Today’s Word: ‘HELP!” as in… asking for help is not a sign of weakness. It is, ultimately, a sign of humanness.
Perhaps you were among the 17.1 million viewers who watched Oprah Winfrey’s interview with Prince Harry and Meghan, Duchess of Sussex. So much ground was covered in the 110-minute conversation; everything from strained relationships with family members to feeling trapped in one’s own home; from the impact of unfiltered narratives made public in print and social media to confronting racism and possible speculation about a child’s skin color; from episodes of bullying, depression, and suicidal ideation to the effects of silence in the midst of important conversations. In the days since the interview public conversations have take the usual paths of gratitude and ridicule, judgement and empathy, minimization, and acceptance.
At the end of the interview what stood out most for me was the underlying call for help that apparently went unacknowledged. There is a stigma in our modern culture that interprets asking for help as a burden to others and a sign of emotional weakness, an admission of limitations on our part, and it continues to be nearly pandemic in scope, as if we need another one, right? Let me be clear: it is none of those things. Asking for help, seeking assistance, guidance, and perspective is essentially a sign of humanness. Coming to the end of ourselves and finding a caring soul to meet us there is, at the end of the day, a gift of grace!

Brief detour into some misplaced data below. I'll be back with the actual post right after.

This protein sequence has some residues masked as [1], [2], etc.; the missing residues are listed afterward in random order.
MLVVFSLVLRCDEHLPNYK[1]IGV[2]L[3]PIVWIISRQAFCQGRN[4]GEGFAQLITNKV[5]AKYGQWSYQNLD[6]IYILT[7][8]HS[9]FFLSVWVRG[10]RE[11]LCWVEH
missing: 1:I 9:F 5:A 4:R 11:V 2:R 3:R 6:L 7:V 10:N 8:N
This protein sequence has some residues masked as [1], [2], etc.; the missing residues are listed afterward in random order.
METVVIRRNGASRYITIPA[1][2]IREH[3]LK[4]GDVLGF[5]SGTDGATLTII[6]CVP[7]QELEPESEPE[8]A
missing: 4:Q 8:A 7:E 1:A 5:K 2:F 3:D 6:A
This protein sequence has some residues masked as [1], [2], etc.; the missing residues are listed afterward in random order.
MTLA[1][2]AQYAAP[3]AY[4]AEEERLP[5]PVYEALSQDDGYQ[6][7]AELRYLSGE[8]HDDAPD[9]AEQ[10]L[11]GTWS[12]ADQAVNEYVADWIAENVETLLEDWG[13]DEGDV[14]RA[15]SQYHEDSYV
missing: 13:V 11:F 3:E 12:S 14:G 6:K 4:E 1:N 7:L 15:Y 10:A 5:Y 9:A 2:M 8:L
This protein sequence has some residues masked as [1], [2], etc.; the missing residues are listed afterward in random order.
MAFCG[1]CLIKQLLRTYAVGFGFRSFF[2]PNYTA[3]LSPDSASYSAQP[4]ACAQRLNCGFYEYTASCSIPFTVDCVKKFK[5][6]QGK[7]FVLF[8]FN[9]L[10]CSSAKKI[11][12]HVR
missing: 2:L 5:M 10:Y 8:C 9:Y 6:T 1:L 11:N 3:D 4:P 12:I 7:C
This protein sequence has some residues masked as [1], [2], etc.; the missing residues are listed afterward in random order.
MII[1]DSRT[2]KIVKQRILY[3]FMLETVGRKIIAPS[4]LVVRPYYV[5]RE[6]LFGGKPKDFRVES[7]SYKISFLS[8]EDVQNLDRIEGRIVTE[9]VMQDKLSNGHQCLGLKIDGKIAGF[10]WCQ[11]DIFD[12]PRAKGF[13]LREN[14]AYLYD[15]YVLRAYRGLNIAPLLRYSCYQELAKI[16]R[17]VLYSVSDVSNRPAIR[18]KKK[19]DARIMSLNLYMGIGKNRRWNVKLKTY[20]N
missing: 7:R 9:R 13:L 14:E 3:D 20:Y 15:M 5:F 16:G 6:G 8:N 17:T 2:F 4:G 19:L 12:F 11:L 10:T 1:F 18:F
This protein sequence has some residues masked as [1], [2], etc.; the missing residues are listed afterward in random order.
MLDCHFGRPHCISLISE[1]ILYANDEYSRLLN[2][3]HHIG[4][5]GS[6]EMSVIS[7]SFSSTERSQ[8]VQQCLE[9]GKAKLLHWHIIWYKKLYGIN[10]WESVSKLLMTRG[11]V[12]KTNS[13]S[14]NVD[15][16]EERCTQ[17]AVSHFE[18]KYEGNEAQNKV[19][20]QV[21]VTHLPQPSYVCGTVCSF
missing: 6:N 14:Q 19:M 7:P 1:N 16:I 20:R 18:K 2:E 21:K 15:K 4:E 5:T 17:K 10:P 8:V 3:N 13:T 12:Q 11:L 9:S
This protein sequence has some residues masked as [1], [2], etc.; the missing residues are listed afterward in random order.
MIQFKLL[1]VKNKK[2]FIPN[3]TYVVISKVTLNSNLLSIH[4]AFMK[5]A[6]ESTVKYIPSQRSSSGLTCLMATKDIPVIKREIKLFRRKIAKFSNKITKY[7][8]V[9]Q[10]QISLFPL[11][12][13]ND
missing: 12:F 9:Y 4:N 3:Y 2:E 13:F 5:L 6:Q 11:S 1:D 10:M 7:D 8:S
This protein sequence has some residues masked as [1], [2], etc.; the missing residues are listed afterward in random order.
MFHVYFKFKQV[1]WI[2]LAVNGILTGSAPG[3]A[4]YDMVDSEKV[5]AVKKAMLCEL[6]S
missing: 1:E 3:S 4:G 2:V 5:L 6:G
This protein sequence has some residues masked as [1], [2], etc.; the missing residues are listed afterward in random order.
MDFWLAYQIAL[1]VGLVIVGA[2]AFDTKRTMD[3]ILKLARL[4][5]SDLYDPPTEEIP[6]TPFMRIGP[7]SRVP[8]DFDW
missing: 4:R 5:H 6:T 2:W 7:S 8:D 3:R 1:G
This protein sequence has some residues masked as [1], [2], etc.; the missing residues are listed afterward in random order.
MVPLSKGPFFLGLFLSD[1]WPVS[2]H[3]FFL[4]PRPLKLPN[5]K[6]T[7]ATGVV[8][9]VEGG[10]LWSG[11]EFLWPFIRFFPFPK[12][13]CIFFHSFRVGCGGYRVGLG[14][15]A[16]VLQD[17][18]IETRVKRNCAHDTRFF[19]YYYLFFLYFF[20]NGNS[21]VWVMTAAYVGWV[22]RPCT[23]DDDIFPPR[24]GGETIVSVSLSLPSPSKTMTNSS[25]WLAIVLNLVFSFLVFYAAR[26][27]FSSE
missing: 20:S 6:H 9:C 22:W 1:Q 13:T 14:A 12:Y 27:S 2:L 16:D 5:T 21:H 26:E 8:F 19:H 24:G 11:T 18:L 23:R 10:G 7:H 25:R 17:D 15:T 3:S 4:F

While it is certainly far too early to call the COVID-19 Pandemic “nearly over and done with” what isn’t nearly over and done with is our shared human struggle to ask for help when we need it. The extent to which we are willing to create safe places, welcome, inviting, and open places for people to share their struggles is the extent to which we will be able to thrive as a spirited, creative connected, present, grateful, generous, and missional culture.
If you need help, ask for help. A courageous, human call for help is just 10 digits away … 800-273-8255.